Dr Hok-Kwok Choi and colleagues from Hong Kong identified the risk factors associated with anastomotic leakage after an intraperitoneal large-bowel anastomosis.
The investigative team prospectively collected data of patients who underwent colorectal resection for malignancy between 1996 and 2004.
The patients also had primary anastomosis above the pelvic peritoneal reflection.
The investigators evaluated 35 variables using univariate and multivariate analysis.
The team studied a total of 1417 patients, and anastomotic leakage occurred in 25 patients.
|Risk of anastomotic leakage was 8% if both factors were present|
|Diseases of the Colon & Rectum|
The team found that 88% of patients required reoperation for anastomotic leakage.
The hospital stay, and mortality rate of patients with anastomotic leakage were significantly increased compared with those without leakage.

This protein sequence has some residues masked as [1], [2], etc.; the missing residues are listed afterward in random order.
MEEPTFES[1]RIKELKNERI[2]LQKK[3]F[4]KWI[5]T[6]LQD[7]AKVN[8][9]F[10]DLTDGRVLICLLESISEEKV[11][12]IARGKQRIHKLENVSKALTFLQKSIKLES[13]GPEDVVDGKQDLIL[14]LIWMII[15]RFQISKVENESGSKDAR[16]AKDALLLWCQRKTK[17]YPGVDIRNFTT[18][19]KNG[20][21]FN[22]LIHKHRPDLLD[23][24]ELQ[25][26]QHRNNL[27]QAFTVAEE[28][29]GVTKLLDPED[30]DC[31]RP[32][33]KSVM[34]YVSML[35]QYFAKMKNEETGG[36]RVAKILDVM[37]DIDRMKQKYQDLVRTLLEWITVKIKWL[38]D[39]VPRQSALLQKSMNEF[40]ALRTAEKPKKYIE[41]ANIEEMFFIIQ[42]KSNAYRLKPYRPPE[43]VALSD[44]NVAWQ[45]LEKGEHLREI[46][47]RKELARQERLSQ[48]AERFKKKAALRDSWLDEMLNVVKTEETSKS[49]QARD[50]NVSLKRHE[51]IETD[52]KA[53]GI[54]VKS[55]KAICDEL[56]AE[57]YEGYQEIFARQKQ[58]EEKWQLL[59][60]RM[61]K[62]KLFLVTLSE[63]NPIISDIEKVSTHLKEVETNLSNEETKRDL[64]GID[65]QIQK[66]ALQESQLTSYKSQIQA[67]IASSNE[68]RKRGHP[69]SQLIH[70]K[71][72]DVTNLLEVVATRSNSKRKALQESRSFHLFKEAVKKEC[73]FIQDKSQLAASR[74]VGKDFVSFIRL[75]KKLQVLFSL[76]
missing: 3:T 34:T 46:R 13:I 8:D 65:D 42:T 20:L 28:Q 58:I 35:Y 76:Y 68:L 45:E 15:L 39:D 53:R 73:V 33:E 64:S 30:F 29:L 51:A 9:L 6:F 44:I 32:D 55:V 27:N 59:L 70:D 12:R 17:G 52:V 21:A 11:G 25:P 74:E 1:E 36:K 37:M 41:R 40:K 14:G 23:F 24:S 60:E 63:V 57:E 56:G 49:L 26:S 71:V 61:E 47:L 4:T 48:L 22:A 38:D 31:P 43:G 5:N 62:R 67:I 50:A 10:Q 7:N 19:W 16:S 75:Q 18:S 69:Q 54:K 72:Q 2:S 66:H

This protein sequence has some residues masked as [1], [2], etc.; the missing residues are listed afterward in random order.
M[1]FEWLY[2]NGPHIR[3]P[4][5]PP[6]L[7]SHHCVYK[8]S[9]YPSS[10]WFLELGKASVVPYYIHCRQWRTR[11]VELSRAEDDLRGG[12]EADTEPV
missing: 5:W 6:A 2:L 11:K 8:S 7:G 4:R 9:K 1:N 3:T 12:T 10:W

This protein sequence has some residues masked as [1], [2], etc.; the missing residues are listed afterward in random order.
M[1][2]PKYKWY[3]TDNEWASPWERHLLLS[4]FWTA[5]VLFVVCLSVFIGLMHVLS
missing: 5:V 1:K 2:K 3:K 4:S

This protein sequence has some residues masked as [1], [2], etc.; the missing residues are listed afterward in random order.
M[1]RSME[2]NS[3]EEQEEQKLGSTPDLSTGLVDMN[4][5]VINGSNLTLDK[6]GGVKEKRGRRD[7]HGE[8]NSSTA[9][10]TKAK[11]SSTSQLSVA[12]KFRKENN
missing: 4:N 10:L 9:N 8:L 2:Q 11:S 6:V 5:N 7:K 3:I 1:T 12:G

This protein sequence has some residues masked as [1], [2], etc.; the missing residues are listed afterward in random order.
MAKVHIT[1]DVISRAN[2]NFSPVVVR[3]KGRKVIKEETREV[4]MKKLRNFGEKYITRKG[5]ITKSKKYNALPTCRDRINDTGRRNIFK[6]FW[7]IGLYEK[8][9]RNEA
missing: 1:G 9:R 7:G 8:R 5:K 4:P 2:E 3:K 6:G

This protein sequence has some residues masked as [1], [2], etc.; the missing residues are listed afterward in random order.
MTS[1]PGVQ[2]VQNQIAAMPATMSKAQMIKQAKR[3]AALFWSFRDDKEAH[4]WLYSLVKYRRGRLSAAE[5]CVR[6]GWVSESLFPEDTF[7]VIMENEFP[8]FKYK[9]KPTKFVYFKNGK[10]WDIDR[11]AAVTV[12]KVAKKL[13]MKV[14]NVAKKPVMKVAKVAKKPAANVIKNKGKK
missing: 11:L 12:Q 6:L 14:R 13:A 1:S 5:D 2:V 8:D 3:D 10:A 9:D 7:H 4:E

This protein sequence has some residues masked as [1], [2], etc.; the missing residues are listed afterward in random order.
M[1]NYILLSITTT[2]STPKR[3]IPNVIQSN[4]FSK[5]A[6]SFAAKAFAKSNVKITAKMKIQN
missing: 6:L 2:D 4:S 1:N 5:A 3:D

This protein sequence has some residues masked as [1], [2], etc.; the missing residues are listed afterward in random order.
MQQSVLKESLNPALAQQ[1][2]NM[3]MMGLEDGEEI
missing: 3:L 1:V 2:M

The investigators showed that American Society of Anesthesiologists Grade 3 to 5 was an independent factor associated with anastomotic leakage.
In addition, the team observed that an emergency operation was an independent factor associated with anastomotic leakage.
The risk of anastomotic leakage was 8% if both factors were present.
Dr Choi's team concludes, “Intraperitoneal anastomosis after large-bowel resection is associated with a low leakage rate.”
“Emergency surgery and a high American Society of Anesthesiologists grade are independent factors associated with an increased incidence of leakage.”
“A temporary diverting stoma to protect the primary anastomosis or even avoidance of anastomosis could be considered for patients with the 2 risk factors present.”